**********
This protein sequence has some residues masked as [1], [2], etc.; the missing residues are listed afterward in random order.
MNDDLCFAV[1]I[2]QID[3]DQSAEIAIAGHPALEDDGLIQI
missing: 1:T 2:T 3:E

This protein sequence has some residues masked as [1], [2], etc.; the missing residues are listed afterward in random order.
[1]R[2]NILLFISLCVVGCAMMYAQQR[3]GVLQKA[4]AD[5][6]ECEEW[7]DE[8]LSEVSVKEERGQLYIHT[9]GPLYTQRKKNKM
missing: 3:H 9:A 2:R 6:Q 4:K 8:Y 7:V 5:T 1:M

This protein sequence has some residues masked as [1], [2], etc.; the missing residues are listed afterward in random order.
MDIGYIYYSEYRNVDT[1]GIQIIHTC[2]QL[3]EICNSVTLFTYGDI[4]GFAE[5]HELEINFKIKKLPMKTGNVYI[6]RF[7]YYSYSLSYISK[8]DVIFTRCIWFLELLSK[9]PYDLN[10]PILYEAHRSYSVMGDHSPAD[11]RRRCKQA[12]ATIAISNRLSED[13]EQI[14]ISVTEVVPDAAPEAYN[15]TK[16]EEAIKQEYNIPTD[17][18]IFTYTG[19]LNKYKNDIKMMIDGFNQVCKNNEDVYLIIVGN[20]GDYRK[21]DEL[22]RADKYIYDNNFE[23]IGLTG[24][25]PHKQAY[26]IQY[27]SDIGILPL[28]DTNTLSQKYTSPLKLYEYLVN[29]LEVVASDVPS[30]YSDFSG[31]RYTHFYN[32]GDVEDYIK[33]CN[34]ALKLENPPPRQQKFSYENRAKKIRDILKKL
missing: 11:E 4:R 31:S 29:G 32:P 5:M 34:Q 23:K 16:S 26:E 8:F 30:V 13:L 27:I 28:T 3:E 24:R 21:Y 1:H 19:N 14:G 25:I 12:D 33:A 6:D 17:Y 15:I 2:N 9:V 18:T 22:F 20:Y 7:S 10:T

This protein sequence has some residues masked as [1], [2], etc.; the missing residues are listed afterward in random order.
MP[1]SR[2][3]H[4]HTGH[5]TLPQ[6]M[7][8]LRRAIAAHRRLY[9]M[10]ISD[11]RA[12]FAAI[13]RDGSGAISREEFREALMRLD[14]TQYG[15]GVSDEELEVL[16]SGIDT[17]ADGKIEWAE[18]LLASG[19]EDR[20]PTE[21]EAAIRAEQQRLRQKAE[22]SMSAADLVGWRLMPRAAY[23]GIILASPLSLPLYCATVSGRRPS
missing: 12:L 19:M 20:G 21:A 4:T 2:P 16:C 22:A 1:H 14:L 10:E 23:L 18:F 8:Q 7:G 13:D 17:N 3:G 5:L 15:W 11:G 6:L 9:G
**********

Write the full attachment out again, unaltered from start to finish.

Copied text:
This protein sequence has some residues masked as [1], [2], etc.; the missing residues are listed afterward in random order.
MNDDLCFAV[1]I[2]QID[3]DQSAEIAIAGHPALEDDGLIQI
missing: 1:T 2:T 3:E

This protein sequence has some residues masked as [1], [2], etc.; the missing residues are listed afterward in random order.
[1]R[2]NILLFISLCVVGCAMMYAQQR[3]GVLQKA[4]AD[5][6]ECEEW[7]DE[8]LSEVSVKEERGQLYIHT[9]GPLYTQRKKNKM
missing: 3:H 9:A 2:R 6:Q 4:K 8:Y 7:V 5:T 1:M

This protein sequence has some residues masked as [1], [2], etc.; the missing residues are listed afterward in random order.
MDIGYIYYSEYRNVDT[1]GIQIIHTC[2]QL[3]EICNSVTLFTYGDI[4]GFAE[5]HELEINFKIKKLPMKTGNVYI[6]RF[7]YYSYSLSYISK[8]DVIFTRCIWFLELLSK[9]PYDLN[10]PILYEAHRSYSVMGDHSPAD[11]RRRCKQA[12]ATIAISNRLSED[13]EQI[14]ISVTEVVPDAAPEAYN[15]TK[16]EEAIKQEYNIPTD[17][18]IFTYTG[19]LNKYKNDIKMMIDGFNQVCKNNEDVYLIIVGN[20]GDYRK[21]DEL[22]RADKYIYDNNFE[23]IGLTG[24][25]PHKQAY[26]IQY[27]SDIGILPL[28]DTNTLSQKYTSPLKLYEYLVN[29]LEVVASDVPS[30]YSDFSG[31]RYTHFYN[32]GDVEDYIK[33]CN[34]ALKLENPPPRQQKFSYENRAKKIRDILKKL
missing: 11:E 4:R 31:S 29:G 32:P 5:M 34:Q 23:K 16:S 26:E 8:F 30:V 13:L 27:I 28:T 3:E 24:R 21:Y 1:H 19:N 14:G 25:I 12:D 33:A 6:D 17:Y 15:I 2:N 9:V 18:T 22:F 20:Y 7:S 10:T

This protein sequence has some residues masked as [1], [2], etc.; the missing residues are listed afterward in random order.
MP[1]SR[2][3]H[4]HTGH[5]TLPQ[6]M[7][8]LRRAIAAHRRLY[9]M[10]ISD[11]RA[12]FAAI[13]RDGSGAISREEFREALMRLD[14]TQYG[15]GVSDEELEVL[16]SGIDT[17]ADGKIEWAE[18]LLASG[19]EDR[20]PTE[21]EAAIRAEQQRLRQKAE[22]SMSAADLVGWRLMPRAAY[23]GIILASPLSLPLYCATVSGRRPS
missing: 12:L 19:M 20:G 21:A 4:T 2:P 16:C 22:A 1:H 14:L 10:E 23:L 18:F 8:Q 7:G 13:D 17:N 3:G 5:L 15:W 11:G 6:L 9:G